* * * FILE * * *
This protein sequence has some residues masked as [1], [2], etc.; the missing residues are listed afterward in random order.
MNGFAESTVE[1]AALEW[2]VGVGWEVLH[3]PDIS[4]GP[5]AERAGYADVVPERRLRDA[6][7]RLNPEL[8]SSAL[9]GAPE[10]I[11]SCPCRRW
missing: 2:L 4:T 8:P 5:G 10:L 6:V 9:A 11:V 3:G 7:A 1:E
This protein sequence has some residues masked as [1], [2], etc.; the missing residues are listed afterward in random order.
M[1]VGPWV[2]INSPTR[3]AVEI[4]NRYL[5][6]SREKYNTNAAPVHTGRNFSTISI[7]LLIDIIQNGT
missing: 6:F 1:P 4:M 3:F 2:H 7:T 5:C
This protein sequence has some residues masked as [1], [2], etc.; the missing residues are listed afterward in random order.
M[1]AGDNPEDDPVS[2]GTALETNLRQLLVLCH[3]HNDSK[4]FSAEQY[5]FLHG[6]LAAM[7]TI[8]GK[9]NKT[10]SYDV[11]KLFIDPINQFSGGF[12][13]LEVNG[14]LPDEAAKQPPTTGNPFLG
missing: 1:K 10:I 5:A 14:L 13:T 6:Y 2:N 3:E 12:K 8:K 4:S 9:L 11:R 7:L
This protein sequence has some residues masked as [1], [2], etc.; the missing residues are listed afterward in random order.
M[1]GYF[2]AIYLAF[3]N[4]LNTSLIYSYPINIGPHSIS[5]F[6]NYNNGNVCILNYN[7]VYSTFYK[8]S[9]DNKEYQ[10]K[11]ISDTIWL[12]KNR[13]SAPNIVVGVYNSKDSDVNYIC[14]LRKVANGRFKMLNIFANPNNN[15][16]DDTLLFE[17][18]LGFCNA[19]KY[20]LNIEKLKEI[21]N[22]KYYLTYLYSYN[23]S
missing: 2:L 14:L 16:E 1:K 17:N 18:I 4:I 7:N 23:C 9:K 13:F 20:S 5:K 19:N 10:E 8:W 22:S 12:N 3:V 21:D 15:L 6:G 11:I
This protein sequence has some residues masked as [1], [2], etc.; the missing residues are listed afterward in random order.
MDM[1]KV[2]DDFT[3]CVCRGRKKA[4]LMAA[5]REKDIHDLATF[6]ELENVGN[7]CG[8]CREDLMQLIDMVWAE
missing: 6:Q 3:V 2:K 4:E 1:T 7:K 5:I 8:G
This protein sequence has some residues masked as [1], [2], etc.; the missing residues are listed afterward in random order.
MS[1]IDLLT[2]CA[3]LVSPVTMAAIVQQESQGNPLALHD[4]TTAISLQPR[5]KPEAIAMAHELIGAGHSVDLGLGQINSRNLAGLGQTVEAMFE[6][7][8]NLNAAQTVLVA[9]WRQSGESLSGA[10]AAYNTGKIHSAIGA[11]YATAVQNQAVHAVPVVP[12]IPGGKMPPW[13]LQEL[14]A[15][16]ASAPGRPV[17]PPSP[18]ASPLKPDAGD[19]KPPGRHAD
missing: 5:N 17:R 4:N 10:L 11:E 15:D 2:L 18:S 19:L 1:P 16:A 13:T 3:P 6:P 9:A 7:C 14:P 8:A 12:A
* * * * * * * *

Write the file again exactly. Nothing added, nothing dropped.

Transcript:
This protein sequence has some residues masked as [1], [2], etc.; the missing residues are listed afterward in random order.
MNGFAESTVE[1]AALEW[2]VGVGWEVLH[3]PDIS[4]GP[5]AERAGYADVVPERRLRDA[6][7]RLNPEL[8]SSAL[9]GAPE[10]I[11]SCPCRRW
missing: 2:L 4:T 8:P 5:G 10:L 6:V 9:A 11:V 3:G 7:A 1:E
This protein sequence has some residues masked as [1], [2], etc.; the missing residues are listed afterward in random order.
M[1]VGPWV[2]INSPTR[3]AVEI[4]NRYL[5][6]SREKYNTNAAPVHTGRNFSTISI[7]LLIDIIQNGT
missing: 6:F 1:P 4:M 3:F 2:H 7:T 5:C
This protein sequence has some residues masked as [1], [2], etc.; the missing residues are listed afterward in random order.
M[1]AGDNPEDDPVS[2]GTALETNLRQLLVLCH[3]HNDSK[4]FSAEQY[5]FLHG[6]LAAM[7]TI[8]GK[9]NKT[10]SYDV[11]KLFIDPINQFSGGF[12][13]LEVNG[14]LPDEAAKQPPTTGNPFLG
missing: 1:K 10:I 5:A 14:L 13:T 6:Y 2:N 3:E 12:K 8:K 4:S 9:L 11:R 7:L
This protein sequence has some residues masked as [1], [2], etc.; the missing residues are listed afterward in random order.
M[1]GYF[2]AIYLAF[3]N[4]LNTSLIYSYPINIGPHSIS[5]F[6]NYNNGNVCILNYN[7]VYSTFYK[8]S[9]DNKEYQ[10]K[11]ISDTIWL[12]KNR[13]SAPNIVVGVYNSKDSDVNYIC[14]LRKVANGRFKMLNIFANPNNN[15][16]DDTLLFE[17][18]LGFCNA[19]KY[20]LNIEKLKEI[21]N[22]KYYLTYLYSYN[23]S
missing: 2:L 14:L 16:E 1:K 17:N 18:I 4:I 7:N 23:C 9:K 13:F 20:S 5:K 19:N 10:E 8:W 22:S 12:N 3:V 21:D 15:L 6:G 11:I
This protein sequence has some residues masked as [1], [2], etc.; the missing residues are listed afterward in random order.
MDM[1]KV[2]DDFT[3]CVCRGRKKA[4]LMAA[5]REKDIHDLATF[6]ELENVGN[7]CG[8]CREDLMQLIDMVWAE
missing: 6:Q 3:V 2:K 4:E 1:T 7:K 5:I 8:G
This protein sequence has some residues masked as [1], [2], etc.; the missing residues are listed afterward in random order.
MS[1]IDLLT[2]CA[3]LVSPVTMAAIVQQESQGNPLALHD[4]TTAISLQPR[5]KPEAIAMAHELIGAGHSVDLGLGQINSRNLAGLGQTVEAMFE[6][7][8]NLNAAQTVLVA[9]WRQSGESLSGA[10]AAYNTGKIHSAIGA[11]YATAVQNQAVHAVPVVP[12]IPGGKMPPW[13]LQEL[14]A[15][16]ASAPGRPV[17]PPSP[18]ASPLKPDAGD[19]KPPGRHAD
missing: 5:N 17:R 4:N 10:L 11:E 15:D 2:L 18:S 19:L 1:P 16:A 13:T 3:P 6:P 9:A 7:C 14:P 8:A 12:A